Singapore has a strong background in data center capacity, which is set to rise. Source: Unsplash

Singapore considers easing VC regulations to help tech startups

THE Singaporean government is considering loosening regulations for new and existing venture capitalist managers to make it easier to finance startup companies.

A new consultation paper published by the Monetary Authority of Singapore (MAS) on Wednesday suggests VC managers shouldn’t be subject to the same capital requirements and business conduct rules that currently apply to fund managers in general.

As reported by Bloomberg, in a statement MAS said it will instead focus primarily on fitness and propriety assessment, and retain regulatory powers to deal with “errant VC managers.”

Singapore is home to 153 venture capital firms, according to data provider Preqin. In 2016, the state saw record private equity and venture capital investments totalling US$3.5 billion, rising from US$2.2 billion the previous year, based on figures from Duff & Phelps.

The new proposed regulations follow a government initiative that seeks to make it easier to experiment with financial technology.

SEE ALSO: Navigating the startup ecosystem: PwC Singapore launches Venture Hub

It is also part of a wider plant to implement recommendations from a top-level government appointed committee aimed at sustaining the city-state’s growth at an average of 2-3 percent annually.

The proposals include changing regulations so VC managers won’t need to have directors and representatives with at least five years of relevant experience in fund management.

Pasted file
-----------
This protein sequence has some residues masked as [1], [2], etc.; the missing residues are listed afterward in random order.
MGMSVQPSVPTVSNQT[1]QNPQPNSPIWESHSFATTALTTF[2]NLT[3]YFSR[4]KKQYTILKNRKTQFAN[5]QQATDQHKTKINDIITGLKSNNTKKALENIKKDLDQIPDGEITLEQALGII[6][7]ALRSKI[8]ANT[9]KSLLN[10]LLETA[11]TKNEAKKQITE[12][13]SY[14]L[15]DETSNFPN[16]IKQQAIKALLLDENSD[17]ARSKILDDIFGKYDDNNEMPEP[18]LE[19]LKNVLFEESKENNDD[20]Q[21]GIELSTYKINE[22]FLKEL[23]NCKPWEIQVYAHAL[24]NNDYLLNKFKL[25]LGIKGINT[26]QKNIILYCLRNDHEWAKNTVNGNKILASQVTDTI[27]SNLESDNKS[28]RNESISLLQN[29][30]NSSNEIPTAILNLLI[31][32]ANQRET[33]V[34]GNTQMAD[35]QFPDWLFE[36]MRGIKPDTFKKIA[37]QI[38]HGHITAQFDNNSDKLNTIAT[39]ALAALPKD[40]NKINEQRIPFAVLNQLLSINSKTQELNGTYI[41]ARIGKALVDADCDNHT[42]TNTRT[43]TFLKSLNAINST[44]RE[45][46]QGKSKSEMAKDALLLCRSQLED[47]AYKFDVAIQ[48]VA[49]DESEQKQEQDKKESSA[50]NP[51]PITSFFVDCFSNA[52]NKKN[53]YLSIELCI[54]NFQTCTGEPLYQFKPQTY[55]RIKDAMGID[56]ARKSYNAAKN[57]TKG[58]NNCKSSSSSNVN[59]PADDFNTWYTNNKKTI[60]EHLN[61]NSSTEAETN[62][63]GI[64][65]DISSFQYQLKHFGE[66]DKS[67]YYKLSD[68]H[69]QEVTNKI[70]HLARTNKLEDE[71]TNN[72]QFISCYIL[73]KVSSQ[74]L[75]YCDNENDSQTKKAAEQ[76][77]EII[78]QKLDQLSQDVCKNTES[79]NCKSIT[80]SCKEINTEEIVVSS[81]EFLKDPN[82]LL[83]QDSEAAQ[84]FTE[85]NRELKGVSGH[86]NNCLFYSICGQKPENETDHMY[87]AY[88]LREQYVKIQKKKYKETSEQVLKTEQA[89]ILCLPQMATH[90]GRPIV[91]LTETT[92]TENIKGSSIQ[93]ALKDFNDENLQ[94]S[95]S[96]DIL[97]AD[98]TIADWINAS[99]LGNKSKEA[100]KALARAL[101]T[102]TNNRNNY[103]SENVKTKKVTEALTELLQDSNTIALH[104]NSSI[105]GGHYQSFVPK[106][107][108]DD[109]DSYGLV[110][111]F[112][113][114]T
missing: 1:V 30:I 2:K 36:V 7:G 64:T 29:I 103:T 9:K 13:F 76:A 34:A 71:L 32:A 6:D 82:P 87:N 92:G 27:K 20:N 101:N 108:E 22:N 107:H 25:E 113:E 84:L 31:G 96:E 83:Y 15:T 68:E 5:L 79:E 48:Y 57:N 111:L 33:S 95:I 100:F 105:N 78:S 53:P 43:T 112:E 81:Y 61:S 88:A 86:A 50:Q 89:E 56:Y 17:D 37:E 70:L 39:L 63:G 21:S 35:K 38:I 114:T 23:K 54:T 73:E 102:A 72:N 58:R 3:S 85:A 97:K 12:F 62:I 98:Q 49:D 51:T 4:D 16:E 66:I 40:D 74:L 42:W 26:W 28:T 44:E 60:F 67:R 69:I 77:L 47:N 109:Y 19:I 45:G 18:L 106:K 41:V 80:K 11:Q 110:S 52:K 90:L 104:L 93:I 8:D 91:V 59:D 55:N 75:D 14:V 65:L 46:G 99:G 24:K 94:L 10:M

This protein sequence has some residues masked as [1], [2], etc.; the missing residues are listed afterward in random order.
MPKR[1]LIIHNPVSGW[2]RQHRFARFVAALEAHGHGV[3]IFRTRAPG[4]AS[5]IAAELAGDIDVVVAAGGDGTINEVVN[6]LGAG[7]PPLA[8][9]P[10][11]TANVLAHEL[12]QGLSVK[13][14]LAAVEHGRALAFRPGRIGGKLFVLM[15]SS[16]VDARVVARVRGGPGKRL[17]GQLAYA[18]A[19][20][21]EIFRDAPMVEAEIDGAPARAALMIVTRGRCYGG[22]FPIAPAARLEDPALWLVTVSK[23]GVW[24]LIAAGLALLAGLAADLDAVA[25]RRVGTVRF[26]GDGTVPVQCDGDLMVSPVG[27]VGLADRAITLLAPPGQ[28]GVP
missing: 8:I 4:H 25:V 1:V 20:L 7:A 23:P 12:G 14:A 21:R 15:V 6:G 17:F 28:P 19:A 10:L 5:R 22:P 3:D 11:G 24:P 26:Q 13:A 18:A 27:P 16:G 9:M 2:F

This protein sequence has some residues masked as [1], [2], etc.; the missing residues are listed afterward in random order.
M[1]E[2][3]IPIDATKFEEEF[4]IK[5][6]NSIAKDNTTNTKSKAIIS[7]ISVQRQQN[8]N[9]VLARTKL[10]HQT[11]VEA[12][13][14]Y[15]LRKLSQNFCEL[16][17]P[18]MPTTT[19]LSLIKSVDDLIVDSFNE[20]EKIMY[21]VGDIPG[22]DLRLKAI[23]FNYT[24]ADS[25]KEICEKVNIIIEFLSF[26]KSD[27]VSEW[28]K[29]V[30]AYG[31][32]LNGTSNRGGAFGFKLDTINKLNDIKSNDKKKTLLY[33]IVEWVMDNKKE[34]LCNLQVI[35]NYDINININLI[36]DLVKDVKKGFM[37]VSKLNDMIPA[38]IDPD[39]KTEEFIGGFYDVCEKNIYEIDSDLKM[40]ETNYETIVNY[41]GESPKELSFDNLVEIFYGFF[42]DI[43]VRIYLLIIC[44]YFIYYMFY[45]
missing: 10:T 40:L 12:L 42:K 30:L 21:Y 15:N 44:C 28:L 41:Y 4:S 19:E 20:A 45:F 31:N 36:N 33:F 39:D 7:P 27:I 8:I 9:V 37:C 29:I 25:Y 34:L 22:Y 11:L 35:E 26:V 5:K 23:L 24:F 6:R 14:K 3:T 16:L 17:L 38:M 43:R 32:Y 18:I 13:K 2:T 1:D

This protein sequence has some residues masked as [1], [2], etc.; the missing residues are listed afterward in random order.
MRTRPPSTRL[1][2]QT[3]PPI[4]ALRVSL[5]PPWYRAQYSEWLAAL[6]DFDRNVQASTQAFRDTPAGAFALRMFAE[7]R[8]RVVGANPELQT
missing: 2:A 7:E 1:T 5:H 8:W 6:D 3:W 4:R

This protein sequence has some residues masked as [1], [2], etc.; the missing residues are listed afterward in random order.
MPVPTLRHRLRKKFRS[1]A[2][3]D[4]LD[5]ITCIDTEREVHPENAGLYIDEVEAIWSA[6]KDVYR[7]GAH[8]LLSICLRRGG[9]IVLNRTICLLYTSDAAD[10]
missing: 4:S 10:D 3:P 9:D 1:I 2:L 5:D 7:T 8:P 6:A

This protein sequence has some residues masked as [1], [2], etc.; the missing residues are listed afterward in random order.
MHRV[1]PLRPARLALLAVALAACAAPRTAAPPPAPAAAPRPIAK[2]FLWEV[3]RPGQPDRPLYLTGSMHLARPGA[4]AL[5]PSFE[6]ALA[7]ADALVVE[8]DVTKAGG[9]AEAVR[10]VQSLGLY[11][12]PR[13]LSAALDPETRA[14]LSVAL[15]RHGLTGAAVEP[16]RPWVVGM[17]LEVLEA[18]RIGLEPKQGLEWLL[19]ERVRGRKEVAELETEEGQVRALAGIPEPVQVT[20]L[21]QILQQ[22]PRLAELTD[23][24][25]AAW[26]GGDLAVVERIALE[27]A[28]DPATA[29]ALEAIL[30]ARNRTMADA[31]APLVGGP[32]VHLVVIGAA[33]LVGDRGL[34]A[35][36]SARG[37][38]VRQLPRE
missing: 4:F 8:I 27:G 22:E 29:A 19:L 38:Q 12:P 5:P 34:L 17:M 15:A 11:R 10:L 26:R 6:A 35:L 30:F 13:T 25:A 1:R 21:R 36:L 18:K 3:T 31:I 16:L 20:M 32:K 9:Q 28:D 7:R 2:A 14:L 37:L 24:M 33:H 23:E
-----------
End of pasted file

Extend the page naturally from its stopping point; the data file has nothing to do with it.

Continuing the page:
Sameer Narula, Managing Partner of Singapore-based venture capital firm ACP, told Tech Wire Asia: “We believe the new regulations presented by MAS are a positive step in the right direction and we are supportive of what’s been proposed. Today’s MAS consultation paper on venture capital regulation could have far reaching implications on the way early stage investment is conducted in Singapore and around the region. For example, with no requirement to maintain base capital, it will be much easier for smaller fund managers to compete in the market – ultimately making it more competitive, and offering more funding options to early stage companies.

“The proposed regulatory regime will certainly level the playing field in terms of cost and complexity of operations and compliance. We are glad that fit and proper requirements are being maintained along with AML/KYC requirements to make sure that investors continue to enjoy the protection and transparency that they have under Singapore’s RFMC regime.

“We hope that, despite the easier entry requirements, new VC funds entering the ecosystem continue to maintain the high standards of diligence and risk management that sophisticated investors expect from Singapore based financial institutions.”

Base capital and risk-based capital requirements could also be removed and furthermore VC managers will not be required to provide independent valuation, internal audits and audited financial statements.

Other requirements, such as the annual submission of information on funds and the prevention of money laundering and financing of terrorism, will remain unchanged.

The proposals are under consultation until March 15.